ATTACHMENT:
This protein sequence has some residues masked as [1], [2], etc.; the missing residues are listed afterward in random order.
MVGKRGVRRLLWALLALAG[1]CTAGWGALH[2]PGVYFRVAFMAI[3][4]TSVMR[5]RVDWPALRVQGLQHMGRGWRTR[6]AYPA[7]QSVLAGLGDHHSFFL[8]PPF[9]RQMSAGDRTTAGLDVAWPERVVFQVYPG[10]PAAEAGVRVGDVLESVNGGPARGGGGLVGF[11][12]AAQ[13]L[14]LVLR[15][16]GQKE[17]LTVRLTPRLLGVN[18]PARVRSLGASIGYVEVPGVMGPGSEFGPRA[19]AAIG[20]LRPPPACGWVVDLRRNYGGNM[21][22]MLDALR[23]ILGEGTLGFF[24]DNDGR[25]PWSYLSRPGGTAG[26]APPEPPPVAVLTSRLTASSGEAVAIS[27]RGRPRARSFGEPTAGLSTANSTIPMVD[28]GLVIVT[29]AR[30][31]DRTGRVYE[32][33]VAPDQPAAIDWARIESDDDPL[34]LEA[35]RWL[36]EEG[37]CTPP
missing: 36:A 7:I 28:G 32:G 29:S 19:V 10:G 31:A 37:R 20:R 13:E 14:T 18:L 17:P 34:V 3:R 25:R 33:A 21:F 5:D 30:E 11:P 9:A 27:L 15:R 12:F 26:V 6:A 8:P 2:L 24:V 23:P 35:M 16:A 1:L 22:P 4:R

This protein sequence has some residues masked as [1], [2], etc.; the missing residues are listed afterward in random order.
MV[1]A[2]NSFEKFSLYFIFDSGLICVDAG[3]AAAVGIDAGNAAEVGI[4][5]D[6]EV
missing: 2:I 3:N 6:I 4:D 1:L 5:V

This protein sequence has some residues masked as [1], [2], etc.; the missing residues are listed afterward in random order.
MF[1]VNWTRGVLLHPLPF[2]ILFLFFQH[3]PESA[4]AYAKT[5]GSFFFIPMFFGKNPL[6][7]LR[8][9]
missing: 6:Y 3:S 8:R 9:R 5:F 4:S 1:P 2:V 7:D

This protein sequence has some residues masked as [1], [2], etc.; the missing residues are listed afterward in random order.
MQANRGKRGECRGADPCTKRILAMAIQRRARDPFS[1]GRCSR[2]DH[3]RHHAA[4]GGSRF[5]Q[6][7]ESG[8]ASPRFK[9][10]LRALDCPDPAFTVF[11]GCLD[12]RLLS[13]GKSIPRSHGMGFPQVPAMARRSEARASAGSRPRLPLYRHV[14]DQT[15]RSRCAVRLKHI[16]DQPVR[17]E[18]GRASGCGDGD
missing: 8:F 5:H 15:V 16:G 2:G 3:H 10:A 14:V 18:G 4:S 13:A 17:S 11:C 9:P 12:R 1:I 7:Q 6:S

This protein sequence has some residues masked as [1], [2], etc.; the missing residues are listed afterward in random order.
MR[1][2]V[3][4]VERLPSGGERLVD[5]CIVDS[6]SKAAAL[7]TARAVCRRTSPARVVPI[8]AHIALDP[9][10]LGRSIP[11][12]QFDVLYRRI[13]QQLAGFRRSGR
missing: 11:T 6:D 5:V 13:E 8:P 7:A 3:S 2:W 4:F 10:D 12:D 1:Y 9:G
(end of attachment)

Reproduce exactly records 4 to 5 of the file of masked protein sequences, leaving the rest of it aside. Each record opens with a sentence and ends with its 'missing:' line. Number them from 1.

This protein sequence has some residues masked as [1], [2], etc.; the missing residues are listed afterward in random order.
MQANRGKRGECRGADPCTKRILAMAIQRRARDPFS[1]GRCSR[2]DH[3]RHHAA[4]GGSRF[5]Q[6][7]ESG[8]ASPRFK[9][10]LRALDCPDPAFTVF[11]GCLD[12]RLLS[13]GKSIPRSHGMGFPQVPAMARRSEARASAGSRPRLPLYRHV[14]DQT[15]RSRCAVRLKHI[16]DQPVR[17]E[18]GRASGCGDGD
missing: 8:F 5:H 15:V 16:G 2:G 3:H 10:A 14:V 18:G 4:S 13:A 17:S 11:C 9:P 12:R 1:I 7:Q 6:S

This protein sequence has some residues masked as [1], [2], etc.; the missing residues are listed afterward in random order.
MR[1][2]V[3][4]VERLPSGGERLVD[5]CIVDS[6]SKAAAL[7]TARAVCRRTSPARVVPI[8]AHIALDP[9][10]LGRSIP[11][12]QFDVLYRRI[13]QQLAGFRRSGR
missing: 11:T 6:D 5:V 13:E 8:P 7:A 3:S 2:W 4:F 10:D 12:D 1:Y 9:G